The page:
Education is the basis for the construction of knowledge, competency, and potential individual development. At the center of this, teachers play a critically significant role in the learning process of students. Apart from planning and executing lesson plans, teachers also play the role of a third parent within the school environment. In fact, as Stone (2015) notes, the teacher is often considered a constant role model for the students. Teachers must portray a positive image to fulfill a student’s need for a positive role model. Within the classroom setting, the teacher plays a critical role in determining the student performance. Nonetheless, the effectiveness of teaching is tenuous due to disruptions from contextual and behavioral factors often emanating from legislative requirements and teacher’s attitudes towards the teaching process among other factors.
Legislative Requirements that affect how teachers teach
Legal requirements include federal, state, and local regulations that must be adhered to by the school, administration, teachers, non-teaching staff, and other constituents. The legislation are intended to provide a guiding principle to the administrators and the teachers in their daily school operations. For instance, the federal law on is unambiguous on the no child left behind, which is meant to benefit individuals with disabilities. According to the Office of the Superintendent of Public Instruction (n.d), the law advocates for the inclusion of every child within the learning activities, which means that the teacher should design the learning goals and activities while considering children with physical or learning disabilities. Other legislative requirements that help teachers in the teaching process include the core curriculum standards that guide the design and implementation of lesson plans. By virtue, the legislative requirements are designed to provide an overarching guidance to the teacher, while benefitting the student. Unfortunately, while some of the legal requirements are designed to help teachers, others distract the teaching process. For instance, the education for all legal requirements imposes legal obligations not to discriminate against learning with special needs means that the teacher should not discriminate or fail to attend to special needs students. While this is for the collective good of this specific demographic, it is likely to cause distractions within the instructional setting, as the teacher must pay special attention to this particular group. The extra attention and the adjustments required are likely to slow down the teaching process.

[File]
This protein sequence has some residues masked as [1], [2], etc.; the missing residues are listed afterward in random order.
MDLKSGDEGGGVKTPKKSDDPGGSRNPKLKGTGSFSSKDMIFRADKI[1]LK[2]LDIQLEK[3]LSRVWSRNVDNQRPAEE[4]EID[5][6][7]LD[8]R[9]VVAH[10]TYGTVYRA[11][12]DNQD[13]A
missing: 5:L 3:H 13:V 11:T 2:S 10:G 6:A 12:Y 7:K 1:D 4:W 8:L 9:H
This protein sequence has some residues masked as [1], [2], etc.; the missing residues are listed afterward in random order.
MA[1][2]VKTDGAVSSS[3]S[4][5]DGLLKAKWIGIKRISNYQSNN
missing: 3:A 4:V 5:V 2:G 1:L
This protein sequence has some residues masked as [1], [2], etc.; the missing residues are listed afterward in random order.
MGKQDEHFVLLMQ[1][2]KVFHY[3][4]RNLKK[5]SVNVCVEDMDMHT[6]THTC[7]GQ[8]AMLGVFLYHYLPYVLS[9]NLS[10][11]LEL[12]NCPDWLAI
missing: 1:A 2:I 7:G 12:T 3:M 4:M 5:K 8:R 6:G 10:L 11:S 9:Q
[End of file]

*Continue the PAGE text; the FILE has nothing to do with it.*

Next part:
Impact of the teacher’s attitude on learner’s success
Teachers play an important role in the classroom behavior management and achievement of learning goals. The setting where effective and successful learning is conducted is bound to contribute to the success student. The teacher’s attitude in and outside the instructional setting significantly affects the student academic success and attitude towards education and the learning environment. According to Ulug, Ozden, and Eryilmaz (2011), a positive or negative reaction in the teacher is reflected in the way he/she directs and shapes the lives of the students. For instance, when a teacher displays positive behavior by showing an understanding of the student thoughts, shows interest, or appreciation, this is likely to increase student motivation and success. On the contrary, if the teacher engages in belittling comments towards the students, then this is likely to demoralize the students and failure.
Teaching is a process that is guided by several factors for effective learning. The legislative requirements will affect the way I conduct myself within the instructional settings and the ways that learners should behave. However, while some legal requirements aid in the teaching process, others disrupt the process. Consequently, a teacher’s positive attitude is likely to have a positive impact on the performance, behavior, and personality of the student. On the other hand, a negative attitude will also affect the student performance levels and likely to cause student failure.
Office of the Superintendent of Public Instruction. (n.d). Elementary and secondary act: No child left behind. Retrieved from: http://www.k12.wa.us/esea/NCLB.aspx
Stone, R. (2015). Best practices for teaching science: What award-winning classroom teachers do. New York : Skyhorse Publishing.
Ulug, M., Ozden, M. S., & Eryilmaz, A. (2011). The Effects of Teachers’ Attitudes on Students’ Personality and Performance. Procedia – Social and Behavioral Sciences, 30, 738-742.
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